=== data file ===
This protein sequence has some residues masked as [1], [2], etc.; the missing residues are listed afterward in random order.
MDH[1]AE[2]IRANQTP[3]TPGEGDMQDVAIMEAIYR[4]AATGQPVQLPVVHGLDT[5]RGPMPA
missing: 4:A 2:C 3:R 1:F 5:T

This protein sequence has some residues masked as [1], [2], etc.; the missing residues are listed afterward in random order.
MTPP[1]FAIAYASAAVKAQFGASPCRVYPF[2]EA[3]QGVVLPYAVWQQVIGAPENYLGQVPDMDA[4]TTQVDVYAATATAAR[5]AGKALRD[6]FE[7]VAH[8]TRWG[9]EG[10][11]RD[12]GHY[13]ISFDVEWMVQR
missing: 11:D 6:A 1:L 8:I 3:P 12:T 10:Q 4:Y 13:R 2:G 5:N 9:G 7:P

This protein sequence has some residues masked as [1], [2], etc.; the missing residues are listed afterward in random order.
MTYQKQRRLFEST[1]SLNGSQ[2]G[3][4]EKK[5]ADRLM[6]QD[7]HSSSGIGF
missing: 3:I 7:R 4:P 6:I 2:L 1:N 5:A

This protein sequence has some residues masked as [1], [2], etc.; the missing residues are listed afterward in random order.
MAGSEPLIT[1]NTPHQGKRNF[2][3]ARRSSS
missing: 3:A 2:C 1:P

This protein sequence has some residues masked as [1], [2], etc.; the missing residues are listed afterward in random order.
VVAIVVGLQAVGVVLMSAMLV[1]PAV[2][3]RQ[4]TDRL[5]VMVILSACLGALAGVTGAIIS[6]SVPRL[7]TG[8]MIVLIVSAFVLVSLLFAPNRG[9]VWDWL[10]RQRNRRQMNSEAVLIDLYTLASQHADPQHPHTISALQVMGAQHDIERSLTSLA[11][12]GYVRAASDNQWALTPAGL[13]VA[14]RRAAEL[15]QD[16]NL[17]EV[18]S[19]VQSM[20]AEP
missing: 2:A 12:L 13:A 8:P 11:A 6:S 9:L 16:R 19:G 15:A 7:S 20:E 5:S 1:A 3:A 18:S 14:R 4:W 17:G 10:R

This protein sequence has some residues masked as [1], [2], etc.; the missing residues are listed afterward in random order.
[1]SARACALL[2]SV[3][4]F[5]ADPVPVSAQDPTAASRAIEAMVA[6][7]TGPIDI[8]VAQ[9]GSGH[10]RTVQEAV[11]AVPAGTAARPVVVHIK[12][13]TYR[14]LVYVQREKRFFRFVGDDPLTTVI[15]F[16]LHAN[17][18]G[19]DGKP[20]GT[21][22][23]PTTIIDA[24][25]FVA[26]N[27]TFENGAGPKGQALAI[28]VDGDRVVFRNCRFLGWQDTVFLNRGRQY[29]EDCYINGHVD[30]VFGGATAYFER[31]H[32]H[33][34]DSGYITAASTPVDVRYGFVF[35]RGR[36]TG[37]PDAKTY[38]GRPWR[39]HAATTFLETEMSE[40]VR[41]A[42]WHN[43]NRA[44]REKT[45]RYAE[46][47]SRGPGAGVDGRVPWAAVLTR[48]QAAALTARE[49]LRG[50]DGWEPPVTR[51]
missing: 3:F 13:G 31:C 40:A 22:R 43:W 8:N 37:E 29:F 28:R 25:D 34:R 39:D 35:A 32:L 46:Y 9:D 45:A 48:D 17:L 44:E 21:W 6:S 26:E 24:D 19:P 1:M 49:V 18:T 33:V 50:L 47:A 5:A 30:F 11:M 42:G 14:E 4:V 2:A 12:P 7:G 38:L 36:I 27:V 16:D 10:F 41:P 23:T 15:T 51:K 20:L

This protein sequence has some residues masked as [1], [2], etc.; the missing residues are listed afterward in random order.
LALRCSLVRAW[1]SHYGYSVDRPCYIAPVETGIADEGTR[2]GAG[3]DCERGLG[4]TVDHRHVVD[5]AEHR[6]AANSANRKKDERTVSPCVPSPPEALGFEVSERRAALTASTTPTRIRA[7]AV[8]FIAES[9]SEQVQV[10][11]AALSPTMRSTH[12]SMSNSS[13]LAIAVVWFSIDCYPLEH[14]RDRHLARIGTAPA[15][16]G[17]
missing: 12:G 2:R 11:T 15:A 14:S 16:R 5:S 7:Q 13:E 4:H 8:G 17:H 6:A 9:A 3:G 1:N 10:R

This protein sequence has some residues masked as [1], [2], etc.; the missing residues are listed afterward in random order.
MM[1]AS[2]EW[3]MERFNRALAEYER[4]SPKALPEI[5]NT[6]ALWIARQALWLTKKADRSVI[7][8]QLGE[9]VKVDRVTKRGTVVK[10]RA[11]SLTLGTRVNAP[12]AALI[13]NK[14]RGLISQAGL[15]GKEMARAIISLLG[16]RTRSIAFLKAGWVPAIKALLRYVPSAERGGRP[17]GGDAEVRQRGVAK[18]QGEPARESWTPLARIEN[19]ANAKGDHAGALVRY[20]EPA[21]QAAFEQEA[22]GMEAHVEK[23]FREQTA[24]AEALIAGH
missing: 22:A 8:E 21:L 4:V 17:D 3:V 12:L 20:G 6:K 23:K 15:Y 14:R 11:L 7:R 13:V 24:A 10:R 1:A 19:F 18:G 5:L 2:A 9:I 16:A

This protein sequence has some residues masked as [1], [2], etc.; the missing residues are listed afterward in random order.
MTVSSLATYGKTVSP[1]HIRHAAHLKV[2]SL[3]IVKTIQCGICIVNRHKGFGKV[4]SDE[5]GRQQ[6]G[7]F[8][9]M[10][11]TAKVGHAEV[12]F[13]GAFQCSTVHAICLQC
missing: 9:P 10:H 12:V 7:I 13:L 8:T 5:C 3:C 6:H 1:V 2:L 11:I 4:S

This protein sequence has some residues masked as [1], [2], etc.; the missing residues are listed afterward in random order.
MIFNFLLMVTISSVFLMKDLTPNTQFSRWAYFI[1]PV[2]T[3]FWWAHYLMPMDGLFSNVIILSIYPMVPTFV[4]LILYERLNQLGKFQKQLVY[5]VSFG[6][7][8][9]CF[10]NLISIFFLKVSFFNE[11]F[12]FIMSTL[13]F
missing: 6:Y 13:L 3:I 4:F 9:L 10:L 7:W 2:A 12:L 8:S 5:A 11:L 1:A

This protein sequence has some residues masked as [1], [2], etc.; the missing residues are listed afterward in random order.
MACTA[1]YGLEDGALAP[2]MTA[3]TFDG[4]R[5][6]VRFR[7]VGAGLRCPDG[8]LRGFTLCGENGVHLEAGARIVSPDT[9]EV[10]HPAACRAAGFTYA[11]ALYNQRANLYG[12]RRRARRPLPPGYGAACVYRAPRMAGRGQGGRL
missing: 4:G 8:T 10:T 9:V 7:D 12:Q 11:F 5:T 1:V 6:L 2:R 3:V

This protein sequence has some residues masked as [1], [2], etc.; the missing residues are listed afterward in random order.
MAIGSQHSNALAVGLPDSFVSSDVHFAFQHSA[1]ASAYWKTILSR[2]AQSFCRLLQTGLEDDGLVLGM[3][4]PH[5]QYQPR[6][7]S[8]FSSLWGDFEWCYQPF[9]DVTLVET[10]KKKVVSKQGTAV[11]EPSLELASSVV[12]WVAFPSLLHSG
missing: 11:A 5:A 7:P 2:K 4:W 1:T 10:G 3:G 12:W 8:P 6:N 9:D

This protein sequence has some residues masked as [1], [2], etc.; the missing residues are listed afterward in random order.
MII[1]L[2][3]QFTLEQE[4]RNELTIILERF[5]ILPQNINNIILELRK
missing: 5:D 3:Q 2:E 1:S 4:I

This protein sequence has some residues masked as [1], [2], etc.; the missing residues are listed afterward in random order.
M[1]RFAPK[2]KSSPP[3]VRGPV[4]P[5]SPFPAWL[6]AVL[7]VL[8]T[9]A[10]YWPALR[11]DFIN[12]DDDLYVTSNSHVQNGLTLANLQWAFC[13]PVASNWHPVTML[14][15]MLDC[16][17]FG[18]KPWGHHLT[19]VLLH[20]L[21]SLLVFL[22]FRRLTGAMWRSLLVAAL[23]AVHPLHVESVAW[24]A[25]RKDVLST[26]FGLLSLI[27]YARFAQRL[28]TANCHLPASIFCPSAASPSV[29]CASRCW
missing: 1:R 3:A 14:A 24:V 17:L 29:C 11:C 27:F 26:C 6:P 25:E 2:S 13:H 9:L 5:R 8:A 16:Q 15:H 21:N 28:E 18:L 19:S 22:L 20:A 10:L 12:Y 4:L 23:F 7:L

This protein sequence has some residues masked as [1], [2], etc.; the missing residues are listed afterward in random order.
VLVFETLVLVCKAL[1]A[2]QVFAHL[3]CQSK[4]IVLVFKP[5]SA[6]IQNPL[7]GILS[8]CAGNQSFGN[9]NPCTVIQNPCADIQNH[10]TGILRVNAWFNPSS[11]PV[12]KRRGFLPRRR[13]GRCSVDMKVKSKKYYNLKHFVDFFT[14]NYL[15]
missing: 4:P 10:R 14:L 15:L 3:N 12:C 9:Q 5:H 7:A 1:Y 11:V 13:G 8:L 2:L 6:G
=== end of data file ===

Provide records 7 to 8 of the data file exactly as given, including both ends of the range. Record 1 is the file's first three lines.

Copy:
This protein sequence has some residues masked as [1], [2], etc.; the missing residues are listed afterward in random order.
LALRCSLVRAW[1]SHYGYSVDRPCYIAPVETGIADEGTR[2]GAG[3]DCERGLG[4]TVDHRHVVD[5]AEHR[6]AANSANRKKDERTVSPCVPSPPEALGFEVSERRAALTASTTPTRIRA[7]AV[8]FIAES[9]SEQVQV[10][11]AALSPTMRSTH[12]SMSNSS[13]LAIAVVWFSIDCYPLEH[14]RDRHLARIGTAPA[15][16]G[17]
missing: 12:G 2:R 11:T 15:A 14:S 16:R 5:S 7:Q 13:E 4:H 8:G 17:H 6:A 9:A 3:G 1:N 10:R

This protein sequence has some residues masked as [1], [2], etc.; the missing residues are listed afterward in random order.
MM[1]AS[2]EW[3]MERFNRALAEYER[4]SPKALPEI[5]NT[6]ALWIARQALWLTKKADRSVI[7][8]QLGE[9]VKVDRVTKRGTVVK[10]RA[11]SLTLGTRVNAP[12]AALI[13]NK[14]RGLISQAGL[15]GKEMARAIISLLG[16]RTRSIAFLKAGWVPAIKALLRYVPSAERGGRP[17]GGDAEVRQRGVAK[18]QGEPARESWTPLARIEN[19]ANAKGDHAGALVRY[20]EPA[21]QAAFEQEA[22]GMEAHVEK[23]FREQTA[24]AEALIAGH
missing: 22:A 8:E 21:L 4:V 17:D 3:V 12:L 20:G 6:K 23:K 15:Y 14:R 11:L 7:R 13:V 24:A 10:R 1:A 19:F 18:G 5:L 2:A 9:I 16:A